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Integrative biology : quantitative biosciences from nano to macro

Using reconfigurable microfluidics to study the role of HGF in autocrine and paracrine signaling of hepatocytes.


PMID 26108037

Abstract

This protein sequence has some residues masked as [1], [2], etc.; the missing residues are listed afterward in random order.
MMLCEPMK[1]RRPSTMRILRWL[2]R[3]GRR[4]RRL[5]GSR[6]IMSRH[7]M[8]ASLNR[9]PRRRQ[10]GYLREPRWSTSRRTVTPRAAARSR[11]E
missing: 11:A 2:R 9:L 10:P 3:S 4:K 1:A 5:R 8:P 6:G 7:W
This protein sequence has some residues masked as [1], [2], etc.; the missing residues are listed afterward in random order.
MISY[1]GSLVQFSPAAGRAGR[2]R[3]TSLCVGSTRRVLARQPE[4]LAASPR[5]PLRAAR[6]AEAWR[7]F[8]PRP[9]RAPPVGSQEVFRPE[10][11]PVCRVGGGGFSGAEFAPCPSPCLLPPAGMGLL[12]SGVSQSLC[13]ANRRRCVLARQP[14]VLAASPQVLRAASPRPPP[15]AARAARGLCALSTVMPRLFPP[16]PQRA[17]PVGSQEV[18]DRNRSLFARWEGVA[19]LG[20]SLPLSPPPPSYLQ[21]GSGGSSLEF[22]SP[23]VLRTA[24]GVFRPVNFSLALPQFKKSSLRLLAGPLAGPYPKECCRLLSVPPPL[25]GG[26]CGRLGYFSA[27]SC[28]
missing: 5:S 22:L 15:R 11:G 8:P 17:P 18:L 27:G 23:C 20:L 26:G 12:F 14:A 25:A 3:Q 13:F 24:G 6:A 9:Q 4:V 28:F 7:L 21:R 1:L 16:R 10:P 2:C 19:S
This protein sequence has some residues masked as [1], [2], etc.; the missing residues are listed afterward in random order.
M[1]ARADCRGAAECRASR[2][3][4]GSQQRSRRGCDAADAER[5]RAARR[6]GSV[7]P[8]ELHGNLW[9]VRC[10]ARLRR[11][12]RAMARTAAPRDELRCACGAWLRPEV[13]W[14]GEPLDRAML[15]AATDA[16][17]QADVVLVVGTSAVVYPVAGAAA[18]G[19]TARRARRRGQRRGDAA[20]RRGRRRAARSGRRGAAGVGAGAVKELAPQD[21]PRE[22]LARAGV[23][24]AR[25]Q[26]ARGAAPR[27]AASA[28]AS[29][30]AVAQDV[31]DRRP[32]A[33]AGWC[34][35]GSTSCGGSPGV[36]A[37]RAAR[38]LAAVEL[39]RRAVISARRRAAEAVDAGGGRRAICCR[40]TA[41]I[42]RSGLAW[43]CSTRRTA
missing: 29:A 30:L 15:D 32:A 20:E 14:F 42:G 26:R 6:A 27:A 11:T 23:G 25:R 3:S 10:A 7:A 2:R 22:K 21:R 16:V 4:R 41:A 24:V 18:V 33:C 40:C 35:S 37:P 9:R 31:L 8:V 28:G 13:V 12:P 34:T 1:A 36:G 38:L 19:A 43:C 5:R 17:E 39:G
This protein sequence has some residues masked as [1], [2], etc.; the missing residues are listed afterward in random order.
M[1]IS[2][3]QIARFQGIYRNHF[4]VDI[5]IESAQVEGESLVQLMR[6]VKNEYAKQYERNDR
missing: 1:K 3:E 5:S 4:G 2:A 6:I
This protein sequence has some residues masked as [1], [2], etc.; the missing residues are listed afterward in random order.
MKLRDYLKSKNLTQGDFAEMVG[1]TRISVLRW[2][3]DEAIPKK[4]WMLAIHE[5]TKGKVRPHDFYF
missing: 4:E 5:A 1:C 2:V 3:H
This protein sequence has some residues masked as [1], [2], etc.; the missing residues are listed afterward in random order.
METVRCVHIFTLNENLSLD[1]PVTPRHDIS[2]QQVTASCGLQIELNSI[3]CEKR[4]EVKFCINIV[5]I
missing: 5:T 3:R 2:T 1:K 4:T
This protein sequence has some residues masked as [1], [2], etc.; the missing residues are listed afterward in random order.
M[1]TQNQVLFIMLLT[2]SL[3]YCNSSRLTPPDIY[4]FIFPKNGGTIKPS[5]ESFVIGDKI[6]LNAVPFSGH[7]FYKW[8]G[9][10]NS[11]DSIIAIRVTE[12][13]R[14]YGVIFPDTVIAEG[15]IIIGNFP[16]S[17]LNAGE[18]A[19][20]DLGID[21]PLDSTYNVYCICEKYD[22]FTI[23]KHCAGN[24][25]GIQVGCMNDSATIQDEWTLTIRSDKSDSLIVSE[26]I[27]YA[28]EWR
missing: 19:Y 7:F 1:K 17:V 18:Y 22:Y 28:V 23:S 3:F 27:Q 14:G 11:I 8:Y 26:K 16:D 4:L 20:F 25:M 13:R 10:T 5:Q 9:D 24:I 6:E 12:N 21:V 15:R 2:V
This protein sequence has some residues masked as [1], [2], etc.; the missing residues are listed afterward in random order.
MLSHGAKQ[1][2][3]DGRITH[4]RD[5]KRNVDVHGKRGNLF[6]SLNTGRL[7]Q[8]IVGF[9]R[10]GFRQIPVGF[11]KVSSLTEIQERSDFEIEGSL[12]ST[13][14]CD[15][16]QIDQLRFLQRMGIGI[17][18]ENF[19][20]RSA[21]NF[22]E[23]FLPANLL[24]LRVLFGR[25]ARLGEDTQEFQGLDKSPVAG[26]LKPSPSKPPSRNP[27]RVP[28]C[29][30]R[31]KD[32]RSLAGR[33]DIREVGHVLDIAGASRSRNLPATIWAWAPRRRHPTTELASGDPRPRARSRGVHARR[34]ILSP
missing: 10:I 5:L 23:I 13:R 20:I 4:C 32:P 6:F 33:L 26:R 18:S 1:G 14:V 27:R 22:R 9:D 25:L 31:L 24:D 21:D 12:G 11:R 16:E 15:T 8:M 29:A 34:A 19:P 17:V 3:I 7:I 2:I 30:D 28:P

Cancer, developmental biology and tissue injury present multiple examples where groups of cells residing in close proximity communicate via paracrine factors. It is nearly impossible to dissect such cellular interactions in vivo and is quite challenging in vitro. The goal of this study is to utilize a reconfigurable microfluidic device in order to study paracrine signal exchange between groups of primary hepatocytes in vitro. Previously, we demonstrated that hepatocytes residing on protein spots containing collagen and hepatocyte growth factor (HGF) spots expressed epithelial (hepatic) phenotypes and also rescued them in neighboring hepatocytes on collagen spots that did not receive direct HGF stimulus. Herein, we designed a microfluidic device with parallel fluidic channels separated by retractable (reconfigurable) walls and employed this device to investigate interactions between groups of HGF-stimulated and unstimulated hepatocytes. Using a novel reconfigurable microfluidic device, we demonstrate that cultivation of HGF-containing protein spots upregulates the production of endogenous HGF in hepatocytes and that these HGF molecules diffuse over, causing phenotype enhancement in the recipient cells. We also show that selective treatment of the recipient hepatocytes with a c-met inhibitor (SU11274) diminishes the rescue effect, as gauged by the down-regulation of albumin and HGF expression. Our study is one of the first to demonstrate paracrine signaling via HGF in primary hepatocytes. More broadly, tools and methods described here may be used to study paracrine signaling in other types of cells and will have relevance for various fields of biomedical research from cancer to immunology.

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